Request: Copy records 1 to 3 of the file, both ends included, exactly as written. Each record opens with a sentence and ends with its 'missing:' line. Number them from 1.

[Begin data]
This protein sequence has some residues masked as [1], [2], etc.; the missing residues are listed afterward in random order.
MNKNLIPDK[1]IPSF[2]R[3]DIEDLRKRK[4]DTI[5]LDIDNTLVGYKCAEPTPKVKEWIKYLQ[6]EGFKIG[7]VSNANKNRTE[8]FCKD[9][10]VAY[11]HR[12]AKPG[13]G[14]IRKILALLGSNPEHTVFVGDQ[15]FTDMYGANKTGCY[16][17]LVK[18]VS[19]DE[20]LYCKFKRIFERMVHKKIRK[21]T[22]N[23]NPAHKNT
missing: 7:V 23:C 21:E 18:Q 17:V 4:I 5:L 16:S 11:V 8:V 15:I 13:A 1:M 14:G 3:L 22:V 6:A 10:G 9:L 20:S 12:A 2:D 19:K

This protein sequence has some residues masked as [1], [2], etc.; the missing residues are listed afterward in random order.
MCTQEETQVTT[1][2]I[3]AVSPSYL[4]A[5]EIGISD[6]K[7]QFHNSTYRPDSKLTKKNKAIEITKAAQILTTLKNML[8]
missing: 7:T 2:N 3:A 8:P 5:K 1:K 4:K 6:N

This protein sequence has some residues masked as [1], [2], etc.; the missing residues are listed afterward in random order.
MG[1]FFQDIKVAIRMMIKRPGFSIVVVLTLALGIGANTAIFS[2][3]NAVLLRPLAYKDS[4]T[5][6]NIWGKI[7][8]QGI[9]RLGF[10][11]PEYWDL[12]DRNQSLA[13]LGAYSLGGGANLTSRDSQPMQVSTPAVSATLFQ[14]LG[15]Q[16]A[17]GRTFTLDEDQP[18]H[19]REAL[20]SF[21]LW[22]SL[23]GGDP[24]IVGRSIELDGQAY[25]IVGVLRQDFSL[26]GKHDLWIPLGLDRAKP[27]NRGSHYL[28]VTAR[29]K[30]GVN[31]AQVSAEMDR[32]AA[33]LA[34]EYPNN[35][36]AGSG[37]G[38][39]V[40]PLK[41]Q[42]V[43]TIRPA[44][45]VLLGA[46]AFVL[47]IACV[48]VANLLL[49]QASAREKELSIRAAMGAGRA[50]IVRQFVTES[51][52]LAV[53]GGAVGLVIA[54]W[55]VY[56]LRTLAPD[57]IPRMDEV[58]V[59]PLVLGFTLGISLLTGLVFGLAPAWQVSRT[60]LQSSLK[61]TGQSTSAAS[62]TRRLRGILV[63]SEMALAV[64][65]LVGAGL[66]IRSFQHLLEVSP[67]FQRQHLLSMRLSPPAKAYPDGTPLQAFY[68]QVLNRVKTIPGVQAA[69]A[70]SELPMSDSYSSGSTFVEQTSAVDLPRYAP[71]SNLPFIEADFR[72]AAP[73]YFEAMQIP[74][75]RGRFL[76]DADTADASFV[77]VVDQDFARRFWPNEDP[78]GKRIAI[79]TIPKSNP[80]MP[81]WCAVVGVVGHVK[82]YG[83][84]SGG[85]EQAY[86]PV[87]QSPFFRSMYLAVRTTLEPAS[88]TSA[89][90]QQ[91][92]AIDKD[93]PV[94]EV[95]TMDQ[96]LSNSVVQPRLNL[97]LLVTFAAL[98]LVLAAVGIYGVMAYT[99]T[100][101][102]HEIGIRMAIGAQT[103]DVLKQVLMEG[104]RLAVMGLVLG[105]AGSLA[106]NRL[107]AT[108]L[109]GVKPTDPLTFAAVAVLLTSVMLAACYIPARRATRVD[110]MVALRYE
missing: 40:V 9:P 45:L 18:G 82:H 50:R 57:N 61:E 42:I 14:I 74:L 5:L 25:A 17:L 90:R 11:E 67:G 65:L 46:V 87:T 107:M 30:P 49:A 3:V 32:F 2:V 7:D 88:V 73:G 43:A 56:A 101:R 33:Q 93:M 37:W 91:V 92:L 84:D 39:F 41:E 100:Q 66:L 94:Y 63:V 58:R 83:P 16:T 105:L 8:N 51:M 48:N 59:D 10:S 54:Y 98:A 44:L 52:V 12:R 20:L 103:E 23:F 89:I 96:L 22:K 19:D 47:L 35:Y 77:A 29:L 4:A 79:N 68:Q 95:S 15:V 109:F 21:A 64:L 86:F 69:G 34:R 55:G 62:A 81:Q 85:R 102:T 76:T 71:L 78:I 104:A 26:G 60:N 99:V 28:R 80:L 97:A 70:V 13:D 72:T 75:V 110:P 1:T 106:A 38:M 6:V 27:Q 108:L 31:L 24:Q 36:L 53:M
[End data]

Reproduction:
This protein sequence has some residues masked as [1], [2], etc.; the missing residues are listed afterward in random order.
MNKNLIPDK[1]IPSF[2]R[3]DIEDLRKRK[4]DTI[5]LDIDNTLVGYKCAEPTPKVKEWIKYLQ[6]EGFKIG[7]VSNANKNRTE[8]FCKD[9][10]VAY[11]HR[12]AKPG[13]G[14]IRKILALLGSNPEHTVFVGDQ[15]FTDMYGANKTGCY[16][17]LVK[18]VS[19]DE[20]LYCKFKRIFERMVHKKIRK[21]T[22]N[23]NPAHKNT
missing: 7:V 23:C 21:E 18:Q 17:V 4:I 5:L 16:S 11:V 8:V 15:I 13:A 1:M 14:G 3:L 22:V 6:A 10:G 9:L 20:S 12:A 2:D 19:K

This protein sequence has some residues masked as [1], [2], etc.; the missing residues are listed afterward in random order.
MCTQEETQVTT[1][2]I[3]AVSPSYL[4]A[5]EIGISD[6]K[7]QFHNSTYRPDSKLTKKNKAIEITKAAQILTTLKNML[8]
missing: 7:T 2:N 3:A 8:P 5:K 1:K 4:K 6:N

This protein sequence has some residues masked as [1], [2], etc.; the missing residues are listed afterward in random order.
MG[1]FFQDIKVAIRMMIKRPGFSIVVVLTLALGIGANTAIFS[2][3]NAVLLRPLAYKDS[4]T[5][6]NIWGKI[7][8]QGI[9]RLGF[10][11]PEYWDL[12]DRNQSLA[13]LGAYSLGGGANLTSRDSQPMQVSTPAVSATLFQ[14]LG[15]Q[16]A[17]GRTFTLDEDQP[18]H[19]REAL[20]SF[21]LW[22]SL[23]GGDP[24]IVGRSIELDGQAY[25]IVGVLRQDFSL[26]GKHDLWIPLGLDRAKP[27]NRGSHYL[28]VTAR[29]K[30]GVN[31]AQVSAEMDR[32]AA[33]LA[34]EYPNN[35][36]AGSG[37]G[38][39]V[40]PLK[41]Q[42]V[43]TIRPA[44][45]VLLGA[46]AFVL[47]IACV[48]VANLLL[49]QASAREKELSIRAAMGAGRA[50]IVRQFVTES[51][52]LAV[53]GGAVGLVIA[54]W[55]VY[56]LRTLAPD[57]IPRMDEV[58]V[59]PLVLGFTLGISLLTGLVFGLAPAWQVSRT[60]LQSSLK[61]TGQSTSAAS[62]TRRLRGILV[63]SEMALAV[64][65]LVGAGL[66]IRSFQHLLEVSP[67]FQRQHLLSMRLSPPAKAYPDGTPLQAFY[68]QVLNRVKTIPGVQAA[69]A[70]SELPMSDSYSSGSTFVEQTSAVDLPRYAP[71]SNLPFIEADFR[72]AAP[73]YFEAMQIP[74][75]RGRFL[76]DADTADASFV[77]VVDQDFARRFWPNEDP[78]GKRIAI[79]TIPKSNP[80]MP[81]WCAVVGVVGHVK[82]YG[83][84]SGG[85]EQAY[86]PV[87]QSPFFRSMYLAVRTTLEPAS[88]TSA[89][90]QQ[91][92]AIDKD[93]PV[94]EV[95]TMDQ[96]LSNSVVQPRLNL[97]LLVTFAAL[98]LVLAAVGIYGVMAYT[99]T[100][101][102]HEIGIRMAIGAQT[103]DVLKQVLMEG[104]RLAVMGLVLG[105]AGSLA[106]NRL[107]AT[108]L[109]GVKPTDPLTFAAVAVLLTSVMLAACYIPARRATRVD[110]MVALRYE
missing: 40:V 9:P 45:L 18:G 82:H 50:R 57:N 61:E 42:I 14:I 74:L 5:L 25:A 17:L 90:R 11:E 67:G 65:L 46:V 87:T 107:M 30:P 49:A 3:V 32:F 2:V 7:D 88:V 73:G 43:A 56:A 101:R 33:Q 93:M 37:W 91:V 92:L 84:D 39:F 41:E 100:Q 66:L 94:Y 63:V 58:R 83:P 16:T 105:L 8:N 51:M 48:N 59:D 10:S 54:Y 98:A 44:L 52:V 12:R 20:L 103:E 23:F 89:I 96:L 22:K 19:D 47:L 35:Y 77:A 29:L 4:A 79:N 68:Q 95:S 15:V 109:F 21:A 64:L 86:F 69:G 34:R 55:G 62:A 81:Q 85:R 102:T 76:T 71:L 78:I 104:A 26:G 60:N 99:V 28:R 80:L 97:A 70:V 13:D 72:T 75:V 110:P 1:T 106:A 38:M 6:V 27:Q 108:L 31:L 24:Q 36:L 53:M